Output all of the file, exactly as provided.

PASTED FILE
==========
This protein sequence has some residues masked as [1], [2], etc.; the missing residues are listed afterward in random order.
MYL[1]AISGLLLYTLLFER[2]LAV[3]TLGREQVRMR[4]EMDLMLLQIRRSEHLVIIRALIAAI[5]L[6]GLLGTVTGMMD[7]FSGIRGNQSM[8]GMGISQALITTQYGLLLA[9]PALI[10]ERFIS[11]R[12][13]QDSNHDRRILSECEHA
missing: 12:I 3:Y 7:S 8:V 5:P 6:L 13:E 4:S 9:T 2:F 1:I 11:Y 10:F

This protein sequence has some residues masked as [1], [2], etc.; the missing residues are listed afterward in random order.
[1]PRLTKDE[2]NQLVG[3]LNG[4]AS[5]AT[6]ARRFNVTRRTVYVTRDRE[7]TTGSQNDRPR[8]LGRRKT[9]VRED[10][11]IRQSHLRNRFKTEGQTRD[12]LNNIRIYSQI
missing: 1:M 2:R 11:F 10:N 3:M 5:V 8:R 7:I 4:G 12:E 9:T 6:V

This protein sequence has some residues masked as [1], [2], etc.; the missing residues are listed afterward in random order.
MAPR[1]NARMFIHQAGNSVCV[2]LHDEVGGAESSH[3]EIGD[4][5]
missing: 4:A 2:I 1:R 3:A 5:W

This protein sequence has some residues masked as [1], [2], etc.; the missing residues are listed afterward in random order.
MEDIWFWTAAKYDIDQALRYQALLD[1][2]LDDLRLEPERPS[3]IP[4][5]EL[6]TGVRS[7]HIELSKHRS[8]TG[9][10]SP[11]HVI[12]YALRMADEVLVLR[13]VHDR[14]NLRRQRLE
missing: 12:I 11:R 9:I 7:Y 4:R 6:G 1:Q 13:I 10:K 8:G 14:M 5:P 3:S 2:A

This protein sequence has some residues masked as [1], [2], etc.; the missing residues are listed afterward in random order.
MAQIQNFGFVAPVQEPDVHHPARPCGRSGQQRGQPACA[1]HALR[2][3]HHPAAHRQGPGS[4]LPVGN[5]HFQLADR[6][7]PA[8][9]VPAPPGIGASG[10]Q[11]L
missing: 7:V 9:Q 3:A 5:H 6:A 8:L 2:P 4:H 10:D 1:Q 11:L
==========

This protein sequence has some residues masked as [1], [2], etc.; the missing residues are listed afterward in random order.
MYL[1]AISGLLLYTLLFER[2]LAV[3]TLGREQVRMR[4]EMDLMLLQIRRSEHLVIIRALIAAI[5]L[6]GLLGTVTGMMD[7]FSGIRGNQSM[8]GMGISQALITTQYGLLLA[9]PALI[10]ERFIS[11]R[12][13]QDSNHDRRILSECEHA
missing: 12:I 3:Y 7:S 8:V 5:P 6:L 13:E 4:S 9:T 2:F 1:I 11:Y 10:F

This protein sequence has some residues masked as [1], [2], etc.; the missing residues are listed afterward in random order.
[1]PRLTKDE[2]NQLVG[3]LNG[4]AS[5]AT[6]ARRFNVTRRTVYVTRDRE[7]TTGSQNDRPR[8]LGRRKT[9]VRED[10][11]IRQSHLRNRFKTEGQTRD[12]LNNIRIYSQI
missing: 1:M 2:R 11:F 10:N 3:M 5:V 8:R 7:I 4:G 12:E 9:T 6:V

This protein sequence has some residues masked as [1], [2], etc.; the missing residues are listed afterward in random order.
MAPR[1]NARMFIHQAGNSVCV[2]LHDEVGGAESSH[3]EIGD[4][5]
missing: 4:A 2:I 1:R 3:A 5:W

This protein sequence has some residues masked as [1], [2], etc.; the missing residues are listed afterward in random order.
MEDIWFWTAAKYDIDQALRYQALLD[1][2]LDDLRLEPERPS[3]IP[4][5]EL[6]TGVRS[7]HIELSKHRS[8]TG[9][10]SP[11]HVI[12]YALRMADEVLVLR[13]VHDR[14]NLRRQRLE
missing: 12:I 11:R 9:I 7:Y 4:R 6:G 1:Q 13:I 10:K 8:G 14:M 5:P 3:S 2:A

This protein sequence has some residues masked as [1], [2], etc.; the missing residues are listed afterward in random order.
MAQIQNFGFVAPVQEPDVHHPARPCGRSGQQRGQPACA[1]HALR[2][3]HHPAAHRQGPGS[4]LPVGN[5]HFQLADR[6][7]PA[8][9]VPAPPGIGASG[10]Q[11]L
missing: 7:V 9:Q 3:A 5:H 6:A 8:L 2:P 4:H 10:D 1:Q 11:L